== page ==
This is my body.

If you’re not a Christian, or interested in the strange things that Christians disagree over, you probably won’t find this post very interesting. If this hasn’t deterred you, feel free to read on.

Recently, I’ve done some reading on the Christian “sacraments”; as a protestant, I’m thinking specifically of baptism and communion here. I grew up in an Anglican church, and so I pretty much took it for granted that the thing to do was for Christian parents to get their kids baptised as infants (usually less than one year old), and in the unlikely event that someone became a Christian later in life (well, it seemed like a rare thing while I was growing up: I probably wasn’t paying much attention), they could get baptised when they felt like it. This was the only time that adults were baptised.

Communion (also known as “the Lord’s Supper”) through church history, has been a divisive issue. Does the bread and the wine (or the grape juice, if you’re in a church that doesn’t believe in drinking alcohol) actually become the body and blood of Jesus? (This is called transubstantiation, and is mostly something that the Catholic church puts forward, although Martin Luther was also a believer in this doctrine.) Do you need to go through some kind of church ritual before you’re allowed to eat and drink? Can only ordained ministers give people communion, or can anyone do it? Do you have to take communion at all?

As a younger Christian, I thought that Christianity was all about sticking to the basics. Is Christianity really about these arguments about baptism and communion? Isn’t Christianity just about how Jesus says it’s possible to go to heaven?

Isn’t it about how God creating and ruling the world; about humans rejecting this rule (this is called sin) and deserving God’s punishment; about God sending his Son Jesus to live a perfect life as a human on earth; about Jesus dying on a cross to take the punishment that people deserve; about God raising Jesus back to life, proving Jesus’ identity as God’s Son; about Jesus returning one day to judge the world: each person will be either guilty of rejecting God, or forgiven, not on their own merit, but by accepting God’s offer of forgiveness.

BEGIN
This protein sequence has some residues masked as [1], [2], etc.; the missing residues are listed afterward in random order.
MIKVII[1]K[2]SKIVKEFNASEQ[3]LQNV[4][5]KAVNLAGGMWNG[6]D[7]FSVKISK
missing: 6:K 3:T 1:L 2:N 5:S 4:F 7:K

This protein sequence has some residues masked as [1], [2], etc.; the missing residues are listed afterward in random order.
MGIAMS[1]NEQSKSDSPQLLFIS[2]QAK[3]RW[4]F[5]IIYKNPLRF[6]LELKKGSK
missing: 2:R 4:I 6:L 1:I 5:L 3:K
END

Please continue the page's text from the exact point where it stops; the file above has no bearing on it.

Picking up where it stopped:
Isn’t Christianity all about acknowledging to God that you have rejected him (repentance), and asking God to forgive you because of Jesus’ punishment-taking death? So you can go to heaven?

Yes to all those things. But isn’t it also about – having repented and asked for forgiveness – asking God to help you live a life that brings him the kind of respect that he deserves, and about living that life?

A number of years, at least one book, and a few bible verses later, my thinking has moved on a little. There’s simply too much evidence in the bible that points to baptism and communion as being things that Jesus commands his followers to do. No, it has nothing to do with whether you are a Christian or not; it’s not a “salvation issue”, but these are not things that can be lightly dismissed.

What format should these things take? Should you baptise babies, or only adults who understand what it means to be a Christian? (I would say both the babies of Christian parents, and adults who understand what it means to be a Christian, but that’s for a separate post.) Should you eat bread and drink wine in a formal way as a reminder of Jesus’ death, and resurrection? (I would say yes; there’s something more to what Jesus says at the last supper than merely saying to remember him every time you eat and drink: there’s a sense of setting up some kind of ritual that is to be repeated, but I still have to do some more reading on this).

Does it matter whether you baptise or eat and drink communion? I think it does. If you’re serious about following Jesus, this involves doing what Jesus instructs his followers to do. It’s not enough to look at “what’s the bare minimum I have to do to get into heaven?” – although this is an important thing to understand – you need to keep expanding your understanding, and changing your life as you learn more.

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